Several factors should guide your decision for choosing server infrastructures. These include cost, scalability, reliability, reputation of the data center, and hardware specifications such as the CPU, RAM, and storage.

Operating System: Even though Linux is the common operating system used in making residential proxies (because it is open-source, secure, and stable), other brands such as Windows or iOS can be used. However, security and scalability must be considered at all times. Additionally, the operating system you decide to use should be compatible with the residential proxy you’re making.

Residential proxy management: Making a residential proxy and being able to manage it are like two sides of the same coin. To effectively manage your proxy, tools such as proxy mesh, and GeoSurf may come in handy to enhance IP rotation, geo-targeting, and session management. Tools for authentication and API integration may also be useful to prevent unauthorized access or provide programmatic access.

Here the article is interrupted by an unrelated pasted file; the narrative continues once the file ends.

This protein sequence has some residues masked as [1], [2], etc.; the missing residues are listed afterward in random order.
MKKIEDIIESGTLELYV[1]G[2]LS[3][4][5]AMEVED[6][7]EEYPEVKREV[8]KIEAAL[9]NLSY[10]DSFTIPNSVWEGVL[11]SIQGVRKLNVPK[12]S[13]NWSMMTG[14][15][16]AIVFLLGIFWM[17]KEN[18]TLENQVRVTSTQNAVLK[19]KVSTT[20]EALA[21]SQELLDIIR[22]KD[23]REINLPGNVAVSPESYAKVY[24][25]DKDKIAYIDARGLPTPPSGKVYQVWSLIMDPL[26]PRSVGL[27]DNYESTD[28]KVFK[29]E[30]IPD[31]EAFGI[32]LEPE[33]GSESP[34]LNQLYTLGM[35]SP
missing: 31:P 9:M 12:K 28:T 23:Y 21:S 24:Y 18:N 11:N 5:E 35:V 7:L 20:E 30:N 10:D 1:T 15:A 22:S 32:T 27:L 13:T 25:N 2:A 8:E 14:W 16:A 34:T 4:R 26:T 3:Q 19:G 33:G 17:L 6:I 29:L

Location is another crucial requirement to consider when making a residential proxy. If you choose a dedicated or virtual private host provider for your proxy, ensure the servers are in close proximity to the website you want to access. If you choose a physical server provided by a data center, both of them should be in close proximity to each other.

Depending on the location you choose, you may be faced with issues of reliability, compliance, and scalability.


Compliance in making a residential proxy may be bigger than it sounds. During the process of obtaining IP addresses or meeting other requirements, your activities must be in line with the laws governing the industry. Some compliance measures include meeting data protection and privacy laws, privacy and user consent, local laws, responsible usage, data handling and storage terms, and the website’s terms of service and usage.